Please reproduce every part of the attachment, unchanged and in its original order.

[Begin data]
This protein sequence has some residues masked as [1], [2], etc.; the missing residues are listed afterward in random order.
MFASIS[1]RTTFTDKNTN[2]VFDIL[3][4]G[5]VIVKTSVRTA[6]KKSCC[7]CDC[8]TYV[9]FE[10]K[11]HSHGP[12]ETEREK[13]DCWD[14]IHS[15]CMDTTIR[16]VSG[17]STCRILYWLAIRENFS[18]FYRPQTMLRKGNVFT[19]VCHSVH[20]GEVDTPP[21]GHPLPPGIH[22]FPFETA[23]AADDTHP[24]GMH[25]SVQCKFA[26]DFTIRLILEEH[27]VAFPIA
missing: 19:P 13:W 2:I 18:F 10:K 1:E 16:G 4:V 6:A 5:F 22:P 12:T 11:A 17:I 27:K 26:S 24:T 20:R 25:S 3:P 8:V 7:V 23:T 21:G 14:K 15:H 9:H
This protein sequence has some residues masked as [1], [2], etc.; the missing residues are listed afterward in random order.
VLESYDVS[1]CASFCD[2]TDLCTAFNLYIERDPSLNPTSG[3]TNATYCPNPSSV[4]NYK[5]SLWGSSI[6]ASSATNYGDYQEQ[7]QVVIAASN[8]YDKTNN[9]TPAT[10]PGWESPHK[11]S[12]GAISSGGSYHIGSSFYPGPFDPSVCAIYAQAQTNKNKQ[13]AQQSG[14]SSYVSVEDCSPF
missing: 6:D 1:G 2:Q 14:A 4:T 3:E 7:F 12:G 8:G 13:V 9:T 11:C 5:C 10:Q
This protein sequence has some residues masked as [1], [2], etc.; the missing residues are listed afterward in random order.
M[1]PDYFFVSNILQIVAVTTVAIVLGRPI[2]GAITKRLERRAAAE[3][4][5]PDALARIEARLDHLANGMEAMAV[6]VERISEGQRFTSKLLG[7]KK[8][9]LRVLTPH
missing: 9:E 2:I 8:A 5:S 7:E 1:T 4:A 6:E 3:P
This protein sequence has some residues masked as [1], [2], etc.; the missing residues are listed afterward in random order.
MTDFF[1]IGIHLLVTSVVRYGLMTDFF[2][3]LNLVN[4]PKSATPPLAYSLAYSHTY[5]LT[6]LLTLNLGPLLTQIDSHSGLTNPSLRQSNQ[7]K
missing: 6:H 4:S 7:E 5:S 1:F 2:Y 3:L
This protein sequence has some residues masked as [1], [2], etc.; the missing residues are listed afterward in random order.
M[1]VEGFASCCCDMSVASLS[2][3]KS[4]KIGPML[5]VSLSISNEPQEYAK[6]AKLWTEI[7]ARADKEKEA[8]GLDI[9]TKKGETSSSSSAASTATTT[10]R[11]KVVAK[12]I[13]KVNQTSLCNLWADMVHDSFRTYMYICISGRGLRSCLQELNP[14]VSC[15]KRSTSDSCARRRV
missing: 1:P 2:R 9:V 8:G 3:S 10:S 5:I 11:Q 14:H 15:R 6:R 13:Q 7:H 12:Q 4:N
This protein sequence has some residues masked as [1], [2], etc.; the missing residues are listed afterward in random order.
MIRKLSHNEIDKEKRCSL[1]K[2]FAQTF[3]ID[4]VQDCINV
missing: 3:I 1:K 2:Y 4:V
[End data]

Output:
This protein sequence has some residues masked as [1], [2], etc.; the missing residues are listed afterward in random order.
MFASIS[1]RTTFTDKNTN[2]VFDIL[3][4]G[5]VIVKTSVRTA[6]KKSCC[7]CDC[8]TYV[9]FE[10]K[11]HSHGP[12]ETEREK[13]DCWD[14]IHS[15]CMDTTIR[16]VSG[17]STCRILYWLAIRENFS[18]FYRPQTMLRKGNVFT[19]VCHSVH[20]GEVDTPP[21]GHPLPPGIH[22]FPFETA[23]AADDTHP[24]GMH[25]SVQCKFA[26]DFTIRLILEEH[27]VAFPIA
missing: 19:P 13:W 2:I 18:F 10:K 1:E 16:G 4:V 6:A 5:F 22:P 12:T 11:A 17:I 27:K 26:S 24:T 20:R 25:S 3:P 8:V 7:V 23:T 21:G 14:K 15:H 9:H
This protein sequence has some residues masked as [1], [2], etc.; the missing residues are listed afterward in random order.
VLESYDVS[1]CASFCD[2]TDLCTAFNLYIERDPSLNPTSG[3]TNATYCPNPSSV[4]NYK[5]SLWGSSI[6]ASSATNYGDYQEQ[7]QVVIAASN[8]YDKTNN[9]TPAT[10]PGWESPHK[11]S[12]GAISSGGSYHIGSSFYPGPFDPSVCAIYAQAQTNKNKQ[13]AQQSG[14]SSYVSVEDCSPF
missing: 6:D 1:G 2:Q 14:A 4:T 3:E 7:F 12:G 8:G 13:V 9:T 11:C 5:C 10:Q
This protein sequence has some residues masked as [1], [2], etc.; the missing residues are listed afterward in random order.
M[1]PDYFFVSNILQIVAVTTVAIVLGRPI[2]GAITKRLERRAAAE[3][4][5]PDALARIEARLDHLANGMEAMAV[6]VERISEGQRFTSKLLG[7]KK[8][9]LRVLTPH
missing: 9:E 2:I 8:A 5:S 7:E 1:T 4:A 6:E 3:P
This protein sequence has some residues masked as [1], [2], etc.; the missing residues are listed afterward in random order.
MTDFF[1]IGIHLLVTSVVRYGLMTDFF[2][3]LNLVN[4]PKSATPPLAYSLAYSHTY[5]LT[6]LLTLNLGPLLTQIDSHSGLTNPSLRQSNQ[7]K
missing: 6:H 4:S 7:E 5:S 1:F 2:Y 3:L
This protein sequence has some residues masked as [1], [2], etc.; the missing residues are listed afterward in random order.
M[1]VEGFASCCCDMSVASLS[2][3]KS[4]KIGPML[5]VSLSISNEPQEYAK[6]AKLWTEI[7]ARADKEKEA[8]GLDI[9]TKKGETSSSSSAASTATTT[10]R[11]KVVAK[12]I[13]KVNQTSLCNLWADMVHDSFRTYMYICISGRGLRSCLQELNP[14]VSC[15]KRSTSDSCARRRV
missing: 1:P 2:R 9:V 8:G 3:S 10:S 5:I 11:Q 14:H 15:R 6:R 13:Q 7:H 12:Q 4:N
This protein sequence has some residues masked as [1], [2], etc.; the missing residues are listed afterward in random order.
MIRKLSHNEIDKEKRCSL[1]K[2]FAQTF[3]ID[4]VQDCINV
missing: 3:I 1:K 2:Y 4:V